Raith fans pitch in to ease financial strain on income-starved club

Raith Rovers Community Foundation chief Paul Doig and the Raith Rovers squad are supporting Forth one Mission Christmas -  credit - fife photo agency -

Raith Rovers Community Foundation chief Paul Doig and the Raith Rovers squad are supporting Forth one Mission Christmas - credit - fife photo agency -

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Raith Rovers supporters have stepped in to help the board of directors through a difficult financial period by making a sizeable donation to the club coffers.

Postponements and fixture rescheduling has left Rovers starved of income with only one home match taking place at Stark’s Park between October 29 and December 17.

That match - a midweek game against Ayr United - attracted a low crowd of just over 1200 leaving the Rovers board to face significant cashflow challenges in the lead up to Christmas.

However, three supporters groups - the Jim McMillan Club, the 200 Club and the Raith Trust - have teamed up to ease the strain on the Kirkcaldy club by making a joint donation totalling £14,000.

Raith chief executive Eric Drysdale was delighted to accept the generous contribution, particularly since the supporters groups did so without being asked.

“We are extremely indebted to them,” he said. “We didn’t ask for this - this is something that was volunteered by the respecitve organisations.

“They’ve rallied round and it really does make a difference - it compensates for the loss of the Morton game this Saturday.

“We’ve had a difficult time since the middle of October and by the time we play Dundee United on December 17 we’ll have gone more than two full months without a Saturday 3.00 p.m kick-off at home.

“We do our best to ensure that we have funds available but this is an extraordinary period of time to be without a home game - it’s like another close season.

“It’s a struggle so the contribution from these supporters organisations is very gratefully received and will help us keep things ticking over.”

The donation point to the good rapport that currently exists between the supporters groups and the board of the directors.

“None of these organisations have massive memberships but they are all loyal Rovers supporters and they see that the club is gradually trying to move in the right direction,” he said.

“There’s efforts being made to make the player development fund a success and we’ve taken the step to offer the cheapest admission prices for most games in the Championship.

“We are at the right end of the league table along with clubs that are bigger than us with significantly bigger supports, but you can’t put a price on the level of loyalty that these supporters organisations are showing us just now.

“Hibs have 11,000 season ticket holders, Dundee United have nearly 5000, Falkirk have 3000 - we have 1200 and we’re on a par with all of them at the moment in terms of what we’re delivering on the pitch, and for most games, we’re delivering it cheaper than any of our opponents.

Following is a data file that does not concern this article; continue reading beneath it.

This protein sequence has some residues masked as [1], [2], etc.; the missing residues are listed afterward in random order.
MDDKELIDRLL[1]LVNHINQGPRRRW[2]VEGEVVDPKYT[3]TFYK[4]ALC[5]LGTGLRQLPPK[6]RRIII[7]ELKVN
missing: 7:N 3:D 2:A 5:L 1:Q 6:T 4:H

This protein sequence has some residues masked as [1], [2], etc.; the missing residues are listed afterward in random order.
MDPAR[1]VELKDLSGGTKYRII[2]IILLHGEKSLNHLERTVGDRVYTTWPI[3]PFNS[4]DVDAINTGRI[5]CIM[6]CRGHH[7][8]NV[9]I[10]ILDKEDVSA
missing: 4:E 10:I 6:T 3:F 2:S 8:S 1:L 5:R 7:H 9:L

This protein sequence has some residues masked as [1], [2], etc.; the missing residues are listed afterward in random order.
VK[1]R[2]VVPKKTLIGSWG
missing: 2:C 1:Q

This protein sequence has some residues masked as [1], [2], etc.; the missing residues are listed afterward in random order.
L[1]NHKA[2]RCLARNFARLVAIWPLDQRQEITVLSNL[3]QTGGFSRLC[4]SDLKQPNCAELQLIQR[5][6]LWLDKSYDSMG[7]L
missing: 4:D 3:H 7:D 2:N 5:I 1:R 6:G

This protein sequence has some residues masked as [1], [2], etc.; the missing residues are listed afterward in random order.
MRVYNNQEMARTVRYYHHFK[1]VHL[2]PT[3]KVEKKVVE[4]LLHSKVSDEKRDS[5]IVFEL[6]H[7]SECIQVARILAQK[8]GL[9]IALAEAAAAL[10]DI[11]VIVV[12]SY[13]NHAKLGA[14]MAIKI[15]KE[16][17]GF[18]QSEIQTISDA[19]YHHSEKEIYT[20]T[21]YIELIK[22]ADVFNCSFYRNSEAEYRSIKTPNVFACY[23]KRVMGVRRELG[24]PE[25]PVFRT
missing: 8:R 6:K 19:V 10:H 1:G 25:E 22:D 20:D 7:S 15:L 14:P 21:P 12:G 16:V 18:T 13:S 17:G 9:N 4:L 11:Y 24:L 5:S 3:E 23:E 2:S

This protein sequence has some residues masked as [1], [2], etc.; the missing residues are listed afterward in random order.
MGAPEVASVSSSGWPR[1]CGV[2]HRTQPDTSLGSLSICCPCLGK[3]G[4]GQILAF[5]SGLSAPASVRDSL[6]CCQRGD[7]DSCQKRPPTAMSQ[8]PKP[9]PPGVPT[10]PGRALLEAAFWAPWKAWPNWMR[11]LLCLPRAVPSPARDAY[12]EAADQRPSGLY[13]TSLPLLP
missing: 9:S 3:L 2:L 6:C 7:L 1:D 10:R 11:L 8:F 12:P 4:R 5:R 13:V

“We must be doing something right but it’s an almighty struggle to make ends meet. It always has been and always will be until such time as we can grow the support.”

Raith’s biggest challenge remains attracting lapsed supporters back to Stark’s Park following a downward trend in average attendances.

“There’s a very loyal core but we need to do all we can to grow the fan base,” he said.

“The Roary Club has made considerable progress in attracting the next generation of supporters and has over 500 members.

“That’s building for the future but there is a gap just now and there are people who, for whatever reason, have become disillusioned with football, and perhaps Raith Rovers as well, and have moved on.

“There’s a generation of adults that have become disengaged with the club and it’s difficult to win them back - that’s why we do what we can on pricing.

“We still struggle to get the lapsed supporters back but we hope they do turn up for games in January because there’s going to be some crackers in there, and get the bug again.”

Raith will hope to recoup lost income in January where there could be potentially five home matches, including the mouth-watering Scottish Cup fourth round tie against Hearts, and the rescheduled Morton match, although no date has yet been agreed.

With no match this weekend the Raith squad are planning a closed-doors friendly match to keep the players match fitness up ahead of the trip to St Mirren on December 10.

Meanwhile, Rovers are hoping to spread some Christmas cheer after teaming up with a local charity.

The club – and the Raith Rovers Community Foundation – will be supporting Forth One Mission Christmas.

Around 55000 kids in Edinburgh, Lothians and Fife will wake up without a gift from Santa, so the club is asking for the Rovers family to help out.

Supporters can drop off new and unwrapped gifts at the Stark’s Park office, Monday to Friday, during office hours up to and including December 12.

The gifts should be suitable for children and young people aged up to 18 years.